Imagine you had the most amazing dog that ever lived — and then he died.
But the good news? You also have $100,000 to clone two more just like him!
Ken and Henry (not pictured) were cloned from Melvin, a beloved mutt Dr. Phillip Dupont, a veterinarian in Louisiana, and his wife Paula lost a few years ago.
“They’re so much like Melvin it’s unreal,” Phillip Dupont tells NPR of the adorable pooches, which are two of about 600 dogs that have been cloned since scientists at South Korea’s Sooam Biotech developed the technology to do so.
The Duponts decided to clone the pup they originally paid $50 for because he “was different,” said Phillip.
“He listened,” he added. “You could talk to him and you swore he understood what you were talking about. It was weird.”
When Melvin was 9 years old the Duponts consulted with a lab in South Korea, NPR reports, and decided to shell out the pricey $100,000 to clone him. The first time was a failure: the cloned puppy died from distemper. But the second time, Ken and Henry were born — and actually got to meet Melvin before he died.
Though the dogs have brought much joy to their lives — and helped during the healing process following Melvin’s death — cloning still isn’t favored by all.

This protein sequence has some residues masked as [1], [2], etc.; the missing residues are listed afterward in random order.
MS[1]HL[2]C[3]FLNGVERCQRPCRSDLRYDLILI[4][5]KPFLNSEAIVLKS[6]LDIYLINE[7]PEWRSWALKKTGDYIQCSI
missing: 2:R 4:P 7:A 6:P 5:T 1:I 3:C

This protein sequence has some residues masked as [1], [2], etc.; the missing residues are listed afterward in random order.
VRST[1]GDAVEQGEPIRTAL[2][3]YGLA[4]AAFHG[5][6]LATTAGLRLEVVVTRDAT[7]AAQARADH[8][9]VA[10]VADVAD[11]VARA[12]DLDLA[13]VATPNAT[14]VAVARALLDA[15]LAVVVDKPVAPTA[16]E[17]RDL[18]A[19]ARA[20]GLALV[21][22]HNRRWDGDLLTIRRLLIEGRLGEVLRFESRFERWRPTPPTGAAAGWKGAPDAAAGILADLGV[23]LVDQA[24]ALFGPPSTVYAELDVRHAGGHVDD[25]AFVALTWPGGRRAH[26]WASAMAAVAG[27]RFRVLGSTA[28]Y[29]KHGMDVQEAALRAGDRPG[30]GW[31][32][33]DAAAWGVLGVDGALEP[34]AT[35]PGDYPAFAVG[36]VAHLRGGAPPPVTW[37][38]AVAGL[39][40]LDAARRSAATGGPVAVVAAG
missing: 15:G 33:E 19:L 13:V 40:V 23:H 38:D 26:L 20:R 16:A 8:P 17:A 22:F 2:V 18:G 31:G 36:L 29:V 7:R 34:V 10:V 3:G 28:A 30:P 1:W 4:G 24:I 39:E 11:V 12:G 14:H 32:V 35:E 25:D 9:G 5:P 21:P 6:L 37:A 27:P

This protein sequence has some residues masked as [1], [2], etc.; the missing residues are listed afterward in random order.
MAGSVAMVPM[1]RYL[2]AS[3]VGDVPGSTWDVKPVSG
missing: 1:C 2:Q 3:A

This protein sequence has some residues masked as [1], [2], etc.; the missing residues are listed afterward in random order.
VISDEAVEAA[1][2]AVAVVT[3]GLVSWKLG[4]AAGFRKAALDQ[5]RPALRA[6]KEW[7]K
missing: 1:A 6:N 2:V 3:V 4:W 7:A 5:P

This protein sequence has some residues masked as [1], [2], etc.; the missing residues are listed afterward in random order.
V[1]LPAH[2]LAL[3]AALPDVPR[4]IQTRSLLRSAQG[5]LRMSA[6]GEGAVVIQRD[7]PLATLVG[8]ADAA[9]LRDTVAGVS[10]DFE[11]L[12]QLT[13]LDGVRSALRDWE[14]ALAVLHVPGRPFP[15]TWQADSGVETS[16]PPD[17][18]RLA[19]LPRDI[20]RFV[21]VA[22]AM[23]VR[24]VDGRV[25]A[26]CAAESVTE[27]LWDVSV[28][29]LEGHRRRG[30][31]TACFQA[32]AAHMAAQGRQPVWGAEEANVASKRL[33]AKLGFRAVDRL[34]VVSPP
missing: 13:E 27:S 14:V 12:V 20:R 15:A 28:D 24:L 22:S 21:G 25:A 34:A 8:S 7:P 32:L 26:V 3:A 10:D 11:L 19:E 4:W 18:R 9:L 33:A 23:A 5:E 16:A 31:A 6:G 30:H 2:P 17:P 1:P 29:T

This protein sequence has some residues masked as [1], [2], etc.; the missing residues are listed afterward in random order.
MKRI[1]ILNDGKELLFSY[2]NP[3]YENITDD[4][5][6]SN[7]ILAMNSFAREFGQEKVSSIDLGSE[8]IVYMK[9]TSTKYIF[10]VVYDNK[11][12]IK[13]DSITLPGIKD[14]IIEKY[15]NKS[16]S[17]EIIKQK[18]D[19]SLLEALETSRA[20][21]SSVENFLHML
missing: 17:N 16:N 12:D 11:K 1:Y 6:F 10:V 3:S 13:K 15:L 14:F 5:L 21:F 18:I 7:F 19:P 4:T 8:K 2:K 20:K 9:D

“I think there are probably better ways to spend $100,000 if you really care about animals,” Insoo Hyun, a bioethicist at Case Western Reserve University, tells NPR. “If you love dogs and you really want to have your companion animal cloned, you really do need to take very seriously the health and well-being of all the dogs that would be involved in this process.”
Hyun says that cloning involves many surgical procedures and the use of other dogs to serve as egg donors and surrogates — which could be deemed cruel especially since sickly dogs are often produced. And, Hyun stresses, exact replicas are not the end product.
“All cloning does is reproduce the genome of your original pet,” Hyun said. “But maybe the way your dog interacted with you — and even the way it looks — was also strongly environmentally influenced.”
Nevertheless, the Duponts are happy with their decision to bring Ken and Henry into the world and told NPR they are talking about cloning another canine for their grandson. To read more of their interview, click here.